OPINION: The wall is American

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Sony Ton-Aime

The United States government has been locked in its longest government shutdown in history over dispute to build a wall at the southern border. The president and his supporters believe it is necessary for the security of the nation. The democrats believe it is a waste of money to begin with, but mostly, it is immoral and un-American. As a Haitian, it is hard for me to accept the idea of a wall as un-American. A wall has always existed between me and the U.S. Growing up, I used to call the U.S. the eye of the needle, and the rich man rides on the camel’s back to go through it.

To say that building a wall to keep immigrants away is un-American is both misleading and harmful. It is misleading in that it ignores the real history and the mechanism of the United States’ immigration system. It is also harmful to the immigrants as it ignores the system that makes it impossible to come here legally, a system that offers no alternatives for the poor other than illegal immigration. It disregards the lives of the millions of people who have hit this invisible wall that has been building around this country since the mid nineteenth century. It asks us to forget the HIV prison camps in the early 1990s, and it allows people like William Barr to thrive with impunity in the harms they have caused through the immigration system.

The American immigration system has always been mired in racism and bigotry: the Chinese Exclusion Act of 1882, the Gentlemen’s Agreement of 1907, the HIV Travel Ban of 1987 and  the Muslim travel Ban of 2017 are just some examples. There has always been a wall for the less fortunate or for the people with the colors and cultures that the American people have deemed unworthy. For the Haitians, the wall was built starting in the mid-1980’s when they were fleeing death from the tyrannical dictatorship of the Duvaliers backed by the U.S. (because of the Red Scare).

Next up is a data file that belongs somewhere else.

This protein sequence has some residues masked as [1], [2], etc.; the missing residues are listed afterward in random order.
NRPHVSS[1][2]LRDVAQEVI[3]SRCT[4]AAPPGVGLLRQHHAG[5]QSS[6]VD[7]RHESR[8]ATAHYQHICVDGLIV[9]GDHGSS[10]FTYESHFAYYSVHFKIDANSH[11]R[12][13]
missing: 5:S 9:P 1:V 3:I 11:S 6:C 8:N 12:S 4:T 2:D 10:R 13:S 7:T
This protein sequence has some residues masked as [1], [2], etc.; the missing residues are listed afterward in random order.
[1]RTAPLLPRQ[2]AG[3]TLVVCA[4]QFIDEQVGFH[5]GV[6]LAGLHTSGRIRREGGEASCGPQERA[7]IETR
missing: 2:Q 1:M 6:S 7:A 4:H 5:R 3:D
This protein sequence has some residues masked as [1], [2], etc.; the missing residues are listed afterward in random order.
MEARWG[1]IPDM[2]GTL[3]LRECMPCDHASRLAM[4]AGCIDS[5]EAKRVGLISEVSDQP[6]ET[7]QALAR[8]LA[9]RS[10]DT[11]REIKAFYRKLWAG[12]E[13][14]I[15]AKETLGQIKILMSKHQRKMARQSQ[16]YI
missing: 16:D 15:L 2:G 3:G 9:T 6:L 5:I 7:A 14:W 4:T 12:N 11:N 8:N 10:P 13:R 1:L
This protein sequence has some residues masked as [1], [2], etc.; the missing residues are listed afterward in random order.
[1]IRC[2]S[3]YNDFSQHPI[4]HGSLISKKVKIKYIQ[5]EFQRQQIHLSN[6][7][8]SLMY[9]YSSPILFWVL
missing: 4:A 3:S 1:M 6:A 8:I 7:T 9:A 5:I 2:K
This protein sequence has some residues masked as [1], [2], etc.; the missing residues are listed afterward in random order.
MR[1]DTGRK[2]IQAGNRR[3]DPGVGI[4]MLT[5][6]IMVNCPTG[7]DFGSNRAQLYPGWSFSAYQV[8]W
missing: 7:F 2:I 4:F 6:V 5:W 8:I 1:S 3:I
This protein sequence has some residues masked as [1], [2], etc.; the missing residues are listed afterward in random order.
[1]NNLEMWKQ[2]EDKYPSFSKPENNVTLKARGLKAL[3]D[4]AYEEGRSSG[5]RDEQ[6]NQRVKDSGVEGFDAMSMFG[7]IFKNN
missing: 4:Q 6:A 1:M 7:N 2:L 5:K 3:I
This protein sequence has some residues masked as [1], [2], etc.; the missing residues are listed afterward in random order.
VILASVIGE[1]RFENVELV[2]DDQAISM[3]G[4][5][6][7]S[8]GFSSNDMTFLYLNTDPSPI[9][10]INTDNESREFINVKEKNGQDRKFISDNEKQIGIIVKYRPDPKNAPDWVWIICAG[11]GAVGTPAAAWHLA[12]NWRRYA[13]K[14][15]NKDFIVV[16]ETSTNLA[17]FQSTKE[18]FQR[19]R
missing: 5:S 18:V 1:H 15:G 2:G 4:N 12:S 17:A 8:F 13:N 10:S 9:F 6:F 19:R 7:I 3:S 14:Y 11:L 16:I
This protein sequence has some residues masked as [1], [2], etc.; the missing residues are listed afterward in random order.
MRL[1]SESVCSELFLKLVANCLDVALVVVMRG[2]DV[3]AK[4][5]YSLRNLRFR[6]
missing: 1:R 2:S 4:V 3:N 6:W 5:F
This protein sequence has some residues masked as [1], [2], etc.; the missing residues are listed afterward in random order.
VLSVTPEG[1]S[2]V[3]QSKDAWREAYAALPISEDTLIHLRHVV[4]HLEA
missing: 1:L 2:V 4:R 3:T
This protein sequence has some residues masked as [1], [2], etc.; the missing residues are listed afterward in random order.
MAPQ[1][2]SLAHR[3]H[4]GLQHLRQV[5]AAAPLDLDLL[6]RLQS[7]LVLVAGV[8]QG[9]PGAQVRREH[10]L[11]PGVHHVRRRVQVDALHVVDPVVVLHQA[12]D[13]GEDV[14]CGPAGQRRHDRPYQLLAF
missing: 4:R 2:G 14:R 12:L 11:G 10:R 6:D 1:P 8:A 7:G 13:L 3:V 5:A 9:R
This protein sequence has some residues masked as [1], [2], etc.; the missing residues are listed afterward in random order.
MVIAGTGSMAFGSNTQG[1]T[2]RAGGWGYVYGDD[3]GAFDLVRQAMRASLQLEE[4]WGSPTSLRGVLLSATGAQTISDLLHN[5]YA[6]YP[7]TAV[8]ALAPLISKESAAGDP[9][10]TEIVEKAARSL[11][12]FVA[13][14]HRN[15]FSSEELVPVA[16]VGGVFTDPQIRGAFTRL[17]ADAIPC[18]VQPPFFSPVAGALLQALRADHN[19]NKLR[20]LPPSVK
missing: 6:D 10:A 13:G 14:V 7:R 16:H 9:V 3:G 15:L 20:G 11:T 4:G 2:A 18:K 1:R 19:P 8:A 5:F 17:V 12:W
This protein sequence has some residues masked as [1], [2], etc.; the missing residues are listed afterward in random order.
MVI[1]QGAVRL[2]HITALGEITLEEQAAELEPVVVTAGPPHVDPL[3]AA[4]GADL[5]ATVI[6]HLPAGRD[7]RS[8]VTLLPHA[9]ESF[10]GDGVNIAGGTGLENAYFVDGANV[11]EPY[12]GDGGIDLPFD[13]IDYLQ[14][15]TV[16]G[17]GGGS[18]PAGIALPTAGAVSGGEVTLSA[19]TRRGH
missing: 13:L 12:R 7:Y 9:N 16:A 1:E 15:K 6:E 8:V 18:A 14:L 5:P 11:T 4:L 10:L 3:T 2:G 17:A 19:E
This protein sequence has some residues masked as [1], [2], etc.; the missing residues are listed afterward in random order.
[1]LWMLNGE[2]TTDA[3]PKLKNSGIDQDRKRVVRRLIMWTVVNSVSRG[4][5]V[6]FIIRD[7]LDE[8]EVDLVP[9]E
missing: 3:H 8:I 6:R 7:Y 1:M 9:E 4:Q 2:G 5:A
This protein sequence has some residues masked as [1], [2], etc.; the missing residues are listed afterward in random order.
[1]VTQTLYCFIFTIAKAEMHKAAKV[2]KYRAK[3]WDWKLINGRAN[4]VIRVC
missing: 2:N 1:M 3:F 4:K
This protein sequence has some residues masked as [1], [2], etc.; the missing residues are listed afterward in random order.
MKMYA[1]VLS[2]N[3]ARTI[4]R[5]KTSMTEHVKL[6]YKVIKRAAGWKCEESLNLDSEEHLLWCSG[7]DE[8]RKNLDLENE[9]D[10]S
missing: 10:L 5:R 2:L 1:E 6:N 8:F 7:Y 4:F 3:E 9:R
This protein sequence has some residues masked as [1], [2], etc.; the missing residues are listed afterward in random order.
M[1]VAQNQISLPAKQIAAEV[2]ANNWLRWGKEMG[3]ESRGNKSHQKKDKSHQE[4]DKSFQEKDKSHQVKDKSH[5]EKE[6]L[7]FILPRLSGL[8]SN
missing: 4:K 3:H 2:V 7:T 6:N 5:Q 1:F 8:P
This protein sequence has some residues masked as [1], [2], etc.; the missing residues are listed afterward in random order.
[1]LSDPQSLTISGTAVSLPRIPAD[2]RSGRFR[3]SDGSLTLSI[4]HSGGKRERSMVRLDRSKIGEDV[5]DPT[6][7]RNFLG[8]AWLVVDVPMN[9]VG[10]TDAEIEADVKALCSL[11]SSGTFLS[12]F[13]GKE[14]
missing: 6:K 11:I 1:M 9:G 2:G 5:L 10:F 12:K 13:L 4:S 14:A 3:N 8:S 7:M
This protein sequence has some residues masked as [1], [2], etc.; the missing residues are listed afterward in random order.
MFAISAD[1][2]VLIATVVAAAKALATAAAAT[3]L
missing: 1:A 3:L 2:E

That wall was cloaked under what Americans so casually call the American Foreign Policies and that we – on the other side – know too well as the plague that has caused the death of our friends, our cousins, or our siblings. When it is not outright war or occupation, it is through discrimination and imprisonment that it manifests itself. For example, the price to apply for a visa interview in the U.S. embassy in Haiti is almost equal to the annual average income of a Haitian. While the French can afford an application for a U.S. visa on his daily average income, the Haitian should spend almost his annual income. So, when the Trump administration barred low-skilled work visa applicants from Haiti, it was not targeting the poor Haitians, they could not afford a visa anyway.

In 1991, late president Georges H. W. Bush decided to send Haitians who were fleeing the country after the military coup against the first democratically elected president Jean-Bertrand Aristide to prison in Guantanamo Bay. In 1994, president Bill Clinton continued the same policy when he decided to bring back to Haiti Aristide and the military and their families were fleeing for their lives. At one time, there were more than 12,000 Haitian and Cuban refugees in prison in Guantanamo Bay without due process. The government justified their action with the congress’ HIV Ban of 1987 by saying that the prisoners were HIV infected. That was a lie. Only 270 of them either had HIV or were related to someone who did. Just like the belief that a wall is un-American is a lie which only purpose is to make one forget the ugly past.

This ugly past has planted a discriminatory wall afar from the everyday American’s sight and now president Donald Trump is bringing it home in its physical form. If we continue to ignore that wall or pretend that it is un-American, the potential for a physical one will be there through people like Donald Trump, William Barr, Steve King, etc.   

Sony Ton-Aime is a columnist. Contact him at [email protected]